In July of 2014 Angela Hawken appeared on C-SPAN, and I wrote about it on these pages. See Angela Hawken on C-Span re marijuana legalization.
She talked about the results of her research, and one noteworthy observation was of the complicated relationship between alcohol and marijuana. She said driving while stoned on marijuana is probably not as bad as driving drunk. However, driving after using alcohol and marijuana is worse than driving under the influence of either one alone.
Two and a half years later we see some real world results of the state experiments with marijuana legalization. See States that enact medical marijuana laws see dips in fatal car crashes. Excerpt.
When examining 19 states that had medical marijuana laws on the books by 2014, researchers found that their average rate of traffic deaths fell 11 percent after the laws were enacted. The happy side-effect wasn’t uniform, however; only seven states saw significant reductions, while two states saw increases. Nevertheless, the authors of the new report in the American Journal of Public Health argue that the data bucks the common criticism that more pot access should increase car crashes and injuries.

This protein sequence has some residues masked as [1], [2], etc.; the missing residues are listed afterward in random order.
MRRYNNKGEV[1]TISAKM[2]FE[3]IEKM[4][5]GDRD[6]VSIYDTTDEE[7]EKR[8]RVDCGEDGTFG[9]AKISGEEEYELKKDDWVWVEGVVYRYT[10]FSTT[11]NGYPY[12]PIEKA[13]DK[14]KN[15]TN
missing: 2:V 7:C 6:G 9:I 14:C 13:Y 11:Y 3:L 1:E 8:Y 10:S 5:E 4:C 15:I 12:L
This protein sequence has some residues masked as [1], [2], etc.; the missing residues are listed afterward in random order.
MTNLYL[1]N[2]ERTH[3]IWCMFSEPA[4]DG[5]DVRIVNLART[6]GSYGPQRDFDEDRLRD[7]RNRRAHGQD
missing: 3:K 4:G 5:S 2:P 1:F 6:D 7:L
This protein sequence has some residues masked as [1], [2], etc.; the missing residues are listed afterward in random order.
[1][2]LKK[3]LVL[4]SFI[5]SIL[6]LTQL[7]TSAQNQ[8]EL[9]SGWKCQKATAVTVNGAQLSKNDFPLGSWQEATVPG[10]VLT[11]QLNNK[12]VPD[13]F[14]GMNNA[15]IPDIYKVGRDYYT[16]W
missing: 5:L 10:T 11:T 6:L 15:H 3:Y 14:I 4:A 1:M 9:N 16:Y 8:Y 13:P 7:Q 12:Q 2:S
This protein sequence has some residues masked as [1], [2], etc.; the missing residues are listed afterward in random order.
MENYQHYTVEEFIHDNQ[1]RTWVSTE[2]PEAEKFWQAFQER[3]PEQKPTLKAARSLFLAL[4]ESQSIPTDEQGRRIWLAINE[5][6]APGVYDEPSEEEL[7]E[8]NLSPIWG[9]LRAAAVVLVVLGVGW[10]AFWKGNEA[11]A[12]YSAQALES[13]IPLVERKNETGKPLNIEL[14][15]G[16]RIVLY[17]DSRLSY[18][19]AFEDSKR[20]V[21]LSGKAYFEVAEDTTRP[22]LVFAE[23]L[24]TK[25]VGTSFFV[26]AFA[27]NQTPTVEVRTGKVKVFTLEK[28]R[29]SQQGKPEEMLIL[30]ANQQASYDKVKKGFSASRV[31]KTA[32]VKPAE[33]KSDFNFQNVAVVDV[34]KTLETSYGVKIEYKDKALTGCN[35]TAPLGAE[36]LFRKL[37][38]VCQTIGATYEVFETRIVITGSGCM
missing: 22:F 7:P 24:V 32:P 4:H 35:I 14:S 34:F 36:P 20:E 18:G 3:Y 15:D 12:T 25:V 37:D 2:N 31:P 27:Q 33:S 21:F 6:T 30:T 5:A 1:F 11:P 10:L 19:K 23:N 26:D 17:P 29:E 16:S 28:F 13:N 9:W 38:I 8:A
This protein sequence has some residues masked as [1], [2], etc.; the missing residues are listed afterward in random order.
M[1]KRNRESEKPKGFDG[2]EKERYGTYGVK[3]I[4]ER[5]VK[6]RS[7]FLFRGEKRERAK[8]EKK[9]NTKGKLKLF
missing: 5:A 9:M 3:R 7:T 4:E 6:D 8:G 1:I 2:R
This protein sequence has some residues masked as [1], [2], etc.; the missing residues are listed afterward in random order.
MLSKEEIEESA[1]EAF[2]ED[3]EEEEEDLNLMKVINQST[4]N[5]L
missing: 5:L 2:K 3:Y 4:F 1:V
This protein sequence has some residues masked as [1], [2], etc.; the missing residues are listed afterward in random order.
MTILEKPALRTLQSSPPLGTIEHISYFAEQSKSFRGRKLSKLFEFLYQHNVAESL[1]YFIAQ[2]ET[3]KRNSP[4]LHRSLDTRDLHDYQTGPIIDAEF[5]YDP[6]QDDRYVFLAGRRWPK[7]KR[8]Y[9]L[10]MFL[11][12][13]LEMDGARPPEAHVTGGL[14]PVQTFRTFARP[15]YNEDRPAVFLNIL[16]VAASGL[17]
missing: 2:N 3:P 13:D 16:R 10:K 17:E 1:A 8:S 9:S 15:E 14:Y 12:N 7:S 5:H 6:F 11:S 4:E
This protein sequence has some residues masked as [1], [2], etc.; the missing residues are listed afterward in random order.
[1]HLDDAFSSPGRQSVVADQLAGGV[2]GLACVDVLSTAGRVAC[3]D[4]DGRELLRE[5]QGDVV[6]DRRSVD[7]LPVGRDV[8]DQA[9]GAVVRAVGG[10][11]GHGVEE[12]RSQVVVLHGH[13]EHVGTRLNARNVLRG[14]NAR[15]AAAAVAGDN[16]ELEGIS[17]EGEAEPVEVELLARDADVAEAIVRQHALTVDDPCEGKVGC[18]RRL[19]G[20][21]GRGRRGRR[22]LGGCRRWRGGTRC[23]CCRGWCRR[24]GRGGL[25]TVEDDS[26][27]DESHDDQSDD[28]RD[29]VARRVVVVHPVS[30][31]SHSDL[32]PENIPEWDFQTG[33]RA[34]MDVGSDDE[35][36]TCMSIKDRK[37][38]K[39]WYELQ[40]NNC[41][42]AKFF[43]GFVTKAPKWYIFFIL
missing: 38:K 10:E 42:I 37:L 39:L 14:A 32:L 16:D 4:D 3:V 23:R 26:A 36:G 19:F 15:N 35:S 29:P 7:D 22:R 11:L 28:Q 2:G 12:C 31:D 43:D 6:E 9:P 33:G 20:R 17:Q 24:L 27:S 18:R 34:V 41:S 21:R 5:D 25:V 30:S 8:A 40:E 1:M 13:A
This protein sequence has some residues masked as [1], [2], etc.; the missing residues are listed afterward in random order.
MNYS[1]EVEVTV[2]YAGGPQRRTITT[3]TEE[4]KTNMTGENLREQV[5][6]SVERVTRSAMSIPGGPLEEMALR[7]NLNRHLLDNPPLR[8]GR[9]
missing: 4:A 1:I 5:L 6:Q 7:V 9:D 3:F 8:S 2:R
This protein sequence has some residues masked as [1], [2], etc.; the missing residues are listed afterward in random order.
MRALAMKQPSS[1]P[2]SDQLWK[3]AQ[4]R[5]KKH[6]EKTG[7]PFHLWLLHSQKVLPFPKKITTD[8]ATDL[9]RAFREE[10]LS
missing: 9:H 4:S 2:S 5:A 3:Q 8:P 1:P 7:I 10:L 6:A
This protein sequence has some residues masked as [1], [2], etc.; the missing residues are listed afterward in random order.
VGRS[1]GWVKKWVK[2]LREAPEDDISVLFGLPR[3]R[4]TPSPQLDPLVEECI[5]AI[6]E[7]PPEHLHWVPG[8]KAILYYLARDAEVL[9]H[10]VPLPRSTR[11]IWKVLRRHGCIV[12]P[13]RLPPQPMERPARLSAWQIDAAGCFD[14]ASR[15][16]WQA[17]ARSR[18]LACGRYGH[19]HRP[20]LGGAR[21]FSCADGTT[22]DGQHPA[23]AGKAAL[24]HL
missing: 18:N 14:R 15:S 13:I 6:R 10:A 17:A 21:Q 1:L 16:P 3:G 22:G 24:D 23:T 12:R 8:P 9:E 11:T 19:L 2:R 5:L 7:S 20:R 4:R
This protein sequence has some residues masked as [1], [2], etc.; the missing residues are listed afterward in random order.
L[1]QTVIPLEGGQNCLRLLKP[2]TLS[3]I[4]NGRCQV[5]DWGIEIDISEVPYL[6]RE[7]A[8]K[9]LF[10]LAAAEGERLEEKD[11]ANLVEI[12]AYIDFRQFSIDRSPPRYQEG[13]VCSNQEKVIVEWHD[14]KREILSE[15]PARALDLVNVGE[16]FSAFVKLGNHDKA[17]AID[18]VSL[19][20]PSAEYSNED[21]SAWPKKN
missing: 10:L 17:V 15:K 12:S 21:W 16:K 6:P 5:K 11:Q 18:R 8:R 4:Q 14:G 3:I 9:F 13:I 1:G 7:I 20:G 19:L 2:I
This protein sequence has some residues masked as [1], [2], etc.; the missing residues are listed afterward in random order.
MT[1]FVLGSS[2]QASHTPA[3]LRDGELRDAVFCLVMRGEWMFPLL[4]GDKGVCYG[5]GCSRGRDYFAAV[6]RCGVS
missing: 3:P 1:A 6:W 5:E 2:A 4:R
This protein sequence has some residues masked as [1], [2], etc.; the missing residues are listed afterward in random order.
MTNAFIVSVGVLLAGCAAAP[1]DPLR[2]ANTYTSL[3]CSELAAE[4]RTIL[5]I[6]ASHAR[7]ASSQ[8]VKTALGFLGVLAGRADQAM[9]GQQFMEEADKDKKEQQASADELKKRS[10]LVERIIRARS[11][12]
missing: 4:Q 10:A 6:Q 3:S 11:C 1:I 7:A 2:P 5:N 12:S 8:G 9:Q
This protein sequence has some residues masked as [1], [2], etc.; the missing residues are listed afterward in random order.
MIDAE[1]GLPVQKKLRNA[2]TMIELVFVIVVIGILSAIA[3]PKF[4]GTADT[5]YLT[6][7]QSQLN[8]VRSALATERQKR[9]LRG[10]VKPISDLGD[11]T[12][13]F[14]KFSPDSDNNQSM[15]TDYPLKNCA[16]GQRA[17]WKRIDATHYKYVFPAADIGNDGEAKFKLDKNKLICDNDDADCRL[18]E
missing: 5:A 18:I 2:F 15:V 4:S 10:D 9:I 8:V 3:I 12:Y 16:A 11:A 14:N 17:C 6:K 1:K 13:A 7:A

Drops in traffic deaths may, in part, be explained by people swapping alcohol for pot, leading to reduced drunk driving, the study’s authors speculated. To back that up, the authors note that the lives spared tended to belong to younger people, particularly 25- to 44-year-olds—an age group frequently involved in alcohol-related traffic deaths.
More research is needed. But this study seems to support Ms. Hawken's predictions.
In any event, this is a big win for the federalist theory of allowing states to make their own laws so that those that work can be copied by the other states.